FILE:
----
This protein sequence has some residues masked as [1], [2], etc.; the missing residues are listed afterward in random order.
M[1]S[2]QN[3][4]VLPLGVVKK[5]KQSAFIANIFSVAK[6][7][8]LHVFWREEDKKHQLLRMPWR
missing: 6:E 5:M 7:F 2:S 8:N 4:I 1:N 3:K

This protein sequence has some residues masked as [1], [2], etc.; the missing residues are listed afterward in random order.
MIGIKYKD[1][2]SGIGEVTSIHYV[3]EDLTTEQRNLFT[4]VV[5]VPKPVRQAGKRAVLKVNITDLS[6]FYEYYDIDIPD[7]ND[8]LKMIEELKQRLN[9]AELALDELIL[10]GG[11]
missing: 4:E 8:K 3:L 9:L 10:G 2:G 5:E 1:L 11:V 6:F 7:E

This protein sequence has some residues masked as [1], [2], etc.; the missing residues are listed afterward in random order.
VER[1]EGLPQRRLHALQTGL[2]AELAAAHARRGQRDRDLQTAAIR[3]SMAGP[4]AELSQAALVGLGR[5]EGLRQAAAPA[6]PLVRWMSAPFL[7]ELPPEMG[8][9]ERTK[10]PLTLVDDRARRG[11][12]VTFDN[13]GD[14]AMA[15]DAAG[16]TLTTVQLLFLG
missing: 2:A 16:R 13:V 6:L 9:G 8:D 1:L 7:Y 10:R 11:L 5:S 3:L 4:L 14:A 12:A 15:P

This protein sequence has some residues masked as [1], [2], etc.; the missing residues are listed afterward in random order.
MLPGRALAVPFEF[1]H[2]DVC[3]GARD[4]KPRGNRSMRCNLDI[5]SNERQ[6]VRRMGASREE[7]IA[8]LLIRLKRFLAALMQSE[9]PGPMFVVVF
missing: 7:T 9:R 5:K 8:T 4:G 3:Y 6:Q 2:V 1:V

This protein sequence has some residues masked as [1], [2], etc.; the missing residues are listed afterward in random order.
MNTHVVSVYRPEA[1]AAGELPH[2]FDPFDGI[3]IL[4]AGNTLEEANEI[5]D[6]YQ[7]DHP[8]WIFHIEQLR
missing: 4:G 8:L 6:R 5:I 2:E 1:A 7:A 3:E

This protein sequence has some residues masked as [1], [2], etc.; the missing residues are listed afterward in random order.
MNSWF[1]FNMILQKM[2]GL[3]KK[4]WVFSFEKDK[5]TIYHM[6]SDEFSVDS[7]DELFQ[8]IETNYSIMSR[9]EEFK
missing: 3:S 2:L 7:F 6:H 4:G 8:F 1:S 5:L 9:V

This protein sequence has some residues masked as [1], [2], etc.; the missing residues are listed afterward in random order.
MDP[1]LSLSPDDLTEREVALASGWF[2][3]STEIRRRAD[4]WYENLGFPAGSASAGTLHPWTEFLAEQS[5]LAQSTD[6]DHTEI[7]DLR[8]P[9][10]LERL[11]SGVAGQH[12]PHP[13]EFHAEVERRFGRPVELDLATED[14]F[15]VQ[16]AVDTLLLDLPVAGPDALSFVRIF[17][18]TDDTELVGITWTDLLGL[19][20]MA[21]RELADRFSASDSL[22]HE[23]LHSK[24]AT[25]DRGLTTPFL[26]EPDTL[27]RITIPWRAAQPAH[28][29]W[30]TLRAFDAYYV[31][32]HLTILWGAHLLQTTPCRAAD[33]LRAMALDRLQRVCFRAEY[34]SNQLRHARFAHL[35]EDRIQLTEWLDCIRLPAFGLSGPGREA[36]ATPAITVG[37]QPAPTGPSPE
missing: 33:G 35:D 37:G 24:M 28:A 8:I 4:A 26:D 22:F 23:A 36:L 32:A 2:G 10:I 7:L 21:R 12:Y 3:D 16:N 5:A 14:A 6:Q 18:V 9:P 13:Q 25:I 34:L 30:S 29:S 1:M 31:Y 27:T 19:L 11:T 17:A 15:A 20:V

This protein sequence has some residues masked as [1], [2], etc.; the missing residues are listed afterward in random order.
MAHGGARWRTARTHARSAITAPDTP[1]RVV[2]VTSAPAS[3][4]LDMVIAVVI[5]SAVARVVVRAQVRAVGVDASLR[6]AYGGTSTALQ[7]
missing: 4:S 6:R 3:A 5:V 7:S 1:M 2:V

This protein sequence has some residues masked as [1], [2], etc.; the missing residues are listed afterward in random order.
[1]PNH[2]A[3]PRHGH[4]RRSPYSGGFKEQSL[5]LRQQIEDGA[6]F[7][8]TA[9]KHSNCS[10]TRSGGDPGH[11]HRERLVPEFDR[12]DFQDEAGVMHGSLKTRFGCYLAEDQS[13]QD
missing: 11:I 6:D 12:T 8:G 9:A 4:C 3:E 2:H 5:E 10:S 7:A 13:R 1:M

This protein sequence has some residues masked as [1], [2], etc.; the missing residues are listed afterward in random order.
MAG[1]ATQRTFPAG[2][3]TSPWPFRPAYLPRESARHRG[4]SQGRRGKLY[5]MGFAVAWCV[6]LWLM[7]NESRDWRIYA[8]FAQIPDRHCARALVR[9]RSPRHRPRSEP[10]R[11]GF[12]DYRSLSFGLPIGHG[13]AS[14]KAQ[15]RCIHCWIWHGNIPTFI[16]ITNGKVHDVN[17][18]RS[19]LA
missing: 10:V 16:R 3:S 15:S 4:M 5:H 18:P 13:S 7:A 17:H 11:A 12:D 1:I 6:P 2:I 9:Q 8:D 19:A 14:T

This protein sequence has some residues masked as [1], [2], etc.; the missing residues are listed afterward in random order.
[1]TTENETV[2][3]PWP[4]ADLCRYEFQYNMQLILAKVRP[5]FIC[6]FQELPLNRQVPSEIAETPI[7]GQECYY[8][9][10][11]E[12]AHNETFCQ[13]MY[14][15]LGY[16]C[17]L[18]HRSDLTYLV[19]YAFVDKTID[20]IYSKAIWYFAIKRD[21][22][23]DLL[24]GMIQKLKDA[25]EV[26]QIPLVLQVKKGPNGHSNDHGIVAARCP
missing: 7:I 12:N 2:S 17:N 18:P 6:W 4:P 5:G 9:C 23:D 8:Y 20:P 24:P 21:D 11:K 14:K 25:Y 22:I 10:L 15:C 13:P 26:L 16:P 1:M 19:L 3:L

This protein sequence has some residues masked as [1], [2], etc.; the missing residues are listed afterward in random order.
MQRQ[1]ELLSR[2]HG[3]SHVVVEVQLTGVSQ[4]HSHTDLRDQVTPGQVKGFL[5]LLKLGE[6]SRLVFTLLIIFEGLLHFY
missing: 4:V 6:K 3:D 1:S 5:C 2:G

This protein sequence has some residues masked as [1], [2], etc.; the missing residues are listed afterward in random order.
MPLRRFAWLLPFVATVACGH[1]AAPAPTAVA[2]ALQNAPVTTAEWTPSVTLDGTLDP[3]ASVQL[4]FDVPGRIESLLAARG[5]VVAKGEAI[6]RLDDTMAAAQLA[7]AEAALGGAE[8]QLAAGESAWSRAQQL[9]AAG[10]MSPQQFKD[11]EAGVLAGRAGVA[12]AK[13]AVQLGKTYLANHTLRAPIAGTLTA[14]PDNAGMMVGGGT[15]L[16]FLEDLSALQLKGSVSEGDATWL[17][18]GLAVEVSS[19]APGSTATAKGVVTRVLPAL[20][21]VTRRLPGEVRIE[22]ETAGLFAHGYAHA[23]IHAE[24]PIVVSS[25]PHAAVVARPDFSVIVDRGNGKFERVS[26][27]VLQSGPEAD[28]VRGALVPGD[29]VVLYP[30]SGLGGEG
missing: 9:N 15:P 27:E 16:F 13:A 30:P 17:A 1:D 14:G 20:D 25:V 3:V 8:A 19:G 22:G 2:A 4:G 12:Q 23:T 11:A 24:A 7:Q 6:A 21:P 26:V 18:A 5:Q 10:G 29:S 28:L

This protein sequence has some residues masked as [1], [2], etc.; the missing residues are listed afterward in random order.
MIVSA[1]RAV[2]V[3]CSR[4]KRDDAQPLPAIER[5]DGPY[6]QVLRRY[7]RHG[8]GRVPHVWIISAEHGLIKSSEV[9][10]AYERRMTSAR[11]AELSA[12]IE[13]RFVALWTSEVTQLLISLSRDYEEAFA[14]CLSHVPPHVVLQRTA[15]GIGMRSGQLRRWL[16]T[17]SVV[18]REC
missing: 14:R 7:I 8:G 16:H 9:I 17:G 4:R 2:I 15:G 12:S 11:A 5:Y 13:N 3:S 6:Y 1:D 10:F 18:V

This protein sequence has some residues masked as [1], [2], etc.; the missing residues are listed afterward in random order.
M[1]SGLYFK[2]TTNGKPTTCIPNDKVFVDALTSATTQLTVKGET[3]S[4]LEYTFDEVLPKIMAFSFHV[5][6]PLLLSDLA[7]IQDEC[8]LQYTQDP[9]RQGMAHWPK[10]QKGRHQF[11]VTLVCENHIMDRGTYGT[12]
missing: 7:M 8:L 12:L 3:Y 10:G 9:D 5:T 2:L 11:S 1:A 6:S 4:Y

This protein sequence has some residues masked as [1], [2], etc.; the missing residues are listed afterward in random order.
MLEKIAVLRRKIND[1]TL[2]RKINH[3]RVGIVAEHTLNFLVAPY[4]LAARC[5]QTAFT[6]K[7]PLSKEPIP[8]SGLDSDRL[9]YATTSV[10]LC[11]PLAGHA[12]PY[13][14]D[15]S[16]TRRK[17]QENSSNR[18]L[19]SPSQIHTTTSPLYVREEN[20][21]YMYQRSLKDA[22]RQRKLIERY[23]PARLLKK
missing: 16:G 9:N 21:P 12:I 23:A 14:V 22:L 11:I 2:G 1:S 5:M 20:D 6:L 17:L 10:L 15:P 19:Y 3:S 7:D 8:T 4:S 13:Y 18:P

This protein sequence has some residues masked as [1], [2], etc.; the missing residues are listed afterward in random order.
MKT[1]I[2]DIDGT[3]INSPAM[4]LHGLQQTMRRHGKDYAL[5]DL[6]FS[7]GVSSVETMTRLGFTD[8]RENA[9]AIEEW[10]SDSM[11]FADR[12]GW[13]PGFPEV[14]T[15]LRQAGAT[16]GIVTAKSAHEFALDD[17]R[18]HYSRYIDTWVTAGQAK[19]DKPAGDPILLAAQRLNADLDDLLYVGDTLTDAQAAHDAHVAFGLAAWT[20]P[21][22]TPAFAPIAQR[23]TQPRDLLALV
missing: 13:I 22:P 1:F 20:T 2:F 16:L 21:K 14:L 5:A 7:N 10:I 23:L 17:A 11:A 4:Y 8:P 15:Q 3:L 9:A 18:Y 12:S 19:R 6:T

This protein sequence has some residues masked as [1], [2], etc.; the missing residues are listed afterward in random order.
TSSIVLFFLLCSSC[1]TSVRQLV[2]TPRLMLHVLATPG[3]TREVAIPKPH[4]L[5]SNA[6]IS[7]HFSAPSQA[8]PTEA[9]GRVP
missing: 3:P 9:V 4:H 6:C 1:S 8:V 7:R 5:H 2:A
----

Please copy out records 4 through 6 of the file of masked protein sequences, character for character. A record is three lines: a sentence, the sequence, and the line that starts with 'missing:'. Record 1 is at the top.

This protein sequence has some residues masked as [1], [2], etc.; the missing residues are listed afterward in random order.
MLPGRALAVPFEF[1]H[2]DVC[3]GARD[4]KPRGNRSMRCNLDI[5]SNERQ[6]VRRMGASREE[7]IA[8]LLIRLKRFLAALMQSE[9]PGPMFVVVF
missing: 7:T 9:R 5:K 8:T 4:G 3:Y 6:Q 2:V 1:V

This protein sequence has some residues masked as [1], [2], etc.; the missing residues are listed afterward in random order.
MNTHVVSVYRPEA[1]AAGELPH[2]FDPFDGI[3]IL[4]AGNTLEEANEI[5]D[6]YQ[7]DHP[8]WIFHIEQLR
missing: 4:G 8:L 6:R 5:I 2:E 1:A 7:A 3:E

This protein sequence has some residues masked as [1], [2], etc.; the missing residues are listed afterward in random order.
MNSWF[1]FNMILQKM[2]GL[3]KK[4]WVFSFEKDK[5]TIYHM[6]SDEFSVDS[7]DELFQ[8]IETNYSIMSR[9]EEFK
missing: 3:S 2:L 7:F 6:H 4:G 8:F 1:S 5:L 9:V